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Categorized | Insurance

Aviva faces pressure on pay plans

Posted on April 30, 2012

Andrew Moss of Aviva

Leading shareholders in Aviva have warned that the insurer still faces significant opposition to its pay plans and leadership even after its chief executive waived his salary increase.

Andrew Moss, who last year received £2.69m in salary and bonuses, made a concession to investors unhappy with the group’s performance by turning down a £46,000 pay rise.

    But several leading institutional investors said they remained dissatisfied, saying the pay revolt was a sign of broader concerns about the company’s performance.

    “No-one supports Moss,” said a top 10 shareholder.

    Aviva is undergoing another shake-up under Mr Moss, who is under pressure to improve the group’s performance.

    The insurer has lined up Goldman Sachs to advise on a possible sale of its US business, people familiar with the matter told the Financial Times on Monday.

    Aviva is the latest company to come under pressure from shareholders over pay.

    Nearly a third of Barclays shareholders failed to support the bank’s pay report at its annual meeting last week and in the US investors have voted down pay policies at a growing list of companies including at Citigroup.

    Mr Moss had been awarded a 4.8 per cent increase to his base salary of £960,000, which Aviva said reflected “his performance, experience and contribution since his appointment”.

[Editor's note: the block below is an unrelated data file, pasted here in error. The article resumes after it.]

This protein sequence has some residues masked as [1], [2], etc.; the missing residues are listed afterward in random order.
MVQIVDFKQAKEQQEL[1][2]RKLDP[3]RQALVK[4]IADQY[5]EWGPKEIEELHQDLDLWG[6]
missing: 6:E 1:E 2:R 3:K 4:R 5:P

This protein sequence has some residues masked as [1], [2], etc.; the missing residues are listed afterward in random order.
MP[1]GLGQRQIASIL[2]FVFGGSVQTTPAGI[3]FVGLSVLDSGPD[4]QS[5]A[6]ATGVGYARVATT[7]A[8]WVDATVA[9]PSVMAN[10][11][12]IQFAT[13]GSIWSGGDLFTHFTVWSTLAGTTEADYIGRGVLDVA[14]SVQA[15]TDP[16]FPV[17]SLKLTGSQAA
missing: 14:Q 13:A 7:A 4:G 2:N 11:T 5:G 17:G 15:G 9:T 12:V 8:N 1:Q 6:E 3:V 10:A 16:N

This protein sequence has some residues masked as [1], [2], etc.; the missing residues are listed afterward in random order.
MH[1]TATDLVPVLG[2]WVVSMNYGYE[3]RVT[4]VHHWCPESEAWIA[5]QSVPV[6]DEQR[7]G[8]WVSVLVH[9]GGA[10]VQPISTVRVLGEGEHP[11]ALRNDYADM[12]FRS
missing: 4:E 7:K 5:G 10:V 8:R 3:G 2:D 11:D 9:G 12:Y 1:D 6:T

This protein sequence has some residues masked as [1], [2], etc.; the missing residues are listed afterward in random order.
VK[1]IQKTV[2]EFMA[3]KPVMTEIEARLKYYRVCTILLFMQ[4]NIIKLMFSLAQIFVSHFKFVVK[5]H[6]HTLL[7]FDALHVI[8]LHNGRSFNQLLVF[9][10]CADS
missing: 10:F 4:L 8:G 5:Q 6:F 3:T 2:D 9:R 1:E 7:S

The Aviva chief’s pay, excluding a long-term share incentive plan worth as much as £3.39m, climbed 8.5 per cent in 2011 – a year in which shares in the FTSE 100 insurer lost about a quarter of their value.

    One influential shareholder said: “In the context of concerns about performance of the group and the executive team, why on earth did the remuneration propose a such a rise for the CEO?

    “The response was universal criticism. It demonstrates … a wider point – how poorly some remuneration committees are working.”

    Yet much of the shareholder concern about Aviva’s remuneration policy was directed against plans to pay Trevor Matthews, who was brought in to run its UK business last year, about £2.5m.

    Aviva is not changing the arrangement for Mr Matthews, who is taking on further responsibility, but said it would review how it would “compensate future joining executives for the loss of entitlement from their previous role”.

    Another top 10 shareholder said: “I would be surprised if Moss is still there in a year’s time.”

    In a statement, Scott Wheway, chairman of Aviva’s compensation committee, said: “We take the views of our shareholders seriously.”

    He added: “A number of shareholders have indicated that they would like to see a different approach to the way we compensate senior directors on recruitment and an even closer correlation between our pay packages and shareholder returns.”

    John McFarlane is due to replace Lord Sharman of Redlynch as chairman at the end of June.

    Aviva shares closed down 8.6p or 2.7 per cent at 308.1p.

    Additional reporting by Mark Wembridge